How an ex-employee’s leaked credentials led to a U.S. State Government breach  

A U.S. State Government organization’s network was recently compromised through a former employee’s administrator account. The organization itself is unnamed, but we know that the threat actor successfully authenticated into an internal virtual private network (VPN) access point using an ex-employee’s credentials. From there, they were able to access a virtual machine and blend in with legitimate traffic to evade detection, ultimately gaining further access to a second administrator account and sensitive data.   

The incident serves as a reminder of the risks associated with all user accounts, including those belonging to former employees that have not been properly removed from the Active Directory (AD). Regular review and removal of unnecessary accounts, software, and services are crucial to minimize potential attack vectors. 

Attack summary    

  • Who was targeted: U.S. State Government Department (as yet unnamed)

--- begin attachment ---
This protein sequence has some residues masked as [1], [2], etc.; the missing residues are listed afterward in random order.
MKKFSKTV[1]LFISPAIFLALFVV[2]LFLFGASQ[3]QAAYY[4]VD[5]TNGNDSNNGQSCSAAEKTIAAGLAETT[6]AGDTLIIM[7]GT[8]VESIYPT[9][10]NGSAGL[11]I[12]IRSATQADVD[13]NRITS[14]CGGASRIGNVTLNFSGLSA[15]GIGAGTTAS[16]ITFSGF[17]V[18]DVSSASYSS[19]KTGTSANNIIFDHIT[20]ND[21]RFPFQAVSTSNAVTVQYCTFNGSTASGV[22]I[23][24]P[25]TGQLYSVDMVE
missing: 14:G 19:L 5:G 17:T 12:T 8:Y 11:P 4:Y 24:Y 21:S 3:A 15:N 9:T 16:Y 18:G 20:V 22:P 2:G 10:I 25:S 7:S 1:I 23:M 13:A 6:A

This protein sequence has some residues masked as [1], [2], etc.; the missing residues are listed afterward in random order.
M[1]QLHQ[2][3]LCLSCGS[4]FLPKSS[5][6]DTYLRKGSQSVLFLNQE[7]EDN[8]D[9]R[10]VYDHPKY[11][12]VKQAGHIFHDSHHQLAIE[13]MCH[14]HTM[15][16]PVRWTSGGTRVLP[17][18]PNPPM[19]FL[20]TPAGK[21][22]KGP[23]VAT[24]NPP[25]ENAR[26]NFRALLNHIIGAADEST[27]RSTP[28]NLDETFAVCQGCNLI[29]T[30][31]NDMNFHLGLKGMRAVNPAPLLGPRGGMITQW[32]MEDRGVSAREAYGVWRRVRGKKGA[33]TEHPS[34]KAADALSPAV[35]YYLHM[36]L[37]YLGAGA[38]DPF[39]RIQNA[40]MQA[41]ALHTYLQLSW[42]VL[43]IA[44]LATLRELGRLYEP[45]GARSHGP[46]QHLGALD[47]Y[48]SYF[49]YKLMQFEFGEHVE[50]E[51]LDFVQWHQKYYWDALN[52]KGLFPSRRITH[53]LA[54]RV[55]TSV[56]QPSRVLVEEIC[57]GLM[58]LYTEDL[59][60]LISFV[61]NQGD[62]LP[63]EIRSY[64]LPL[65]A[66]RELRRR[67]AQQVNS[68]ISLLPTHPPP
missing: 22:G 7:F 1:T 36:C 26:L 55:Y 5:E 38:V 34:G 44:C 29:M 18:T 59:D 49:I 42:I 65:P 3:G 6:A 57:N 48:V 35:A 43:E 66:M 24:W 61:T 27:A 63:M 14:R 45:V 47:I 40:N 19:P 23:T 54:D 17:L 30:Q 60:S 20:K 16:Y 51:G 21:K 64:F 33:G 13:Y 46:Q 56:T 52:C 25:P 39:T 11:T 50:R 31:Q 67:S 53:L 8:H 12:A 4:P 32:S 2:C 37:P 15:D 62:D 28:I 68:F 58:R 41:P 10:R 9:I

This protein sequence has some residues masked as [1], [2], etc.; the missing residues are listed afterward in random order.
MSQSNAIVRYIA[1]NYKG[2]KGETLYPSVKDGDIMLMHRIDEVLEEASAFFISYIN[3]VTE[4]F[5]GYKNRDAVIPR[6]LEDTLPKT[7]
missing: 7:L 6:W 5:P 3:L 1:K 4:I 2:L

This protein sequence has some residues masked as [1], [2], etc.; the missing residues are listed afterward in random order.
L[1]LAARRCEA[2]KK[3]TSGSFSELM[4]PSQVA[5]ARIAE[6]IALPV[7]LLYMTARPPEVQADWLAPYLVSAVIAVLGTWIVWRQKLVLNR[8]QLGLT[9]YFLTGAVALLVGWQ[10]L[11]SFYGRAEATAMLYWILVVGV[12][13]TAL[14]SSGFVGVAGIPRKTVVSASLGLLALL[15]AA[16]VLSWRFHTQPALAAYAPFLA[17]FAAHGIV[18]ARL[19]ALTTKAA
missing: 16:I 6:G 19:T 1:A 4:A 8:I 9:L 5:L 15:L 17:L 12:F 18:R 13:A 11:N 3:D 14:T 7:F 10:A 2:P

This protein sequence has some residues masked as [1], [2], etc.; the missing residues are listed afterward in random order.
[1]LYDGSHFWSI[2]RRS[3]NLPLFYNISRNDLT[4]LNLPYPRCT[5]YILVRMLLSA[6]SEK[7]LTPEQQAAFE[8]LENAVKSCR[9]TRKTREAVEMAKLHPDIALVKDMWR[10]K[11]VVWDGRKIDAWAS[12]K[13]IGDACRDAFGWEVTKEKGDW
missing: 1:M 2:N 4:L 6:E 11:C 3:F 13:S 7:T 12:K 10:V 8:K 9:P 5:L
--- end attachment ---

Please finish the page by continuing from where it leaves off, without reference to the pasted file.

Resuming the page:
• Attack type: Account takeover  
  • Entry technique: Used stolen credentials to access a virtual machine via VPN 
  • Impact: Both host and user data were posted to the dark web  
  • Who was responsible: Unknown  

How did the attack happen?  

The cyber-attack began with a threat actor obtaining the credentials of a former employee that had been leaked and made available online. Using this account, the threat actor successfully authenticated to an internal VPN access point. Once connected to the VPN, the attacker accessed a virtual machine within the network. From here, the attacker’s goal was to blend in with legitimate traffic and avoid detection. 

The compromised VM provided the attacker with access to another set of credentials stored in a virtualized SharePoint server. These credentials had administrative privileges to both the on-premises network and the Azure Active Directory (now called Entra ID). With the additional set of credentials, the threat actor was able to explore the victim’s on-premises environment and execute lightweight directory access protocol (LDAP) queries against a domain controller. Neither of the compromised accounts had multi-factor authentication (MFA) enabled.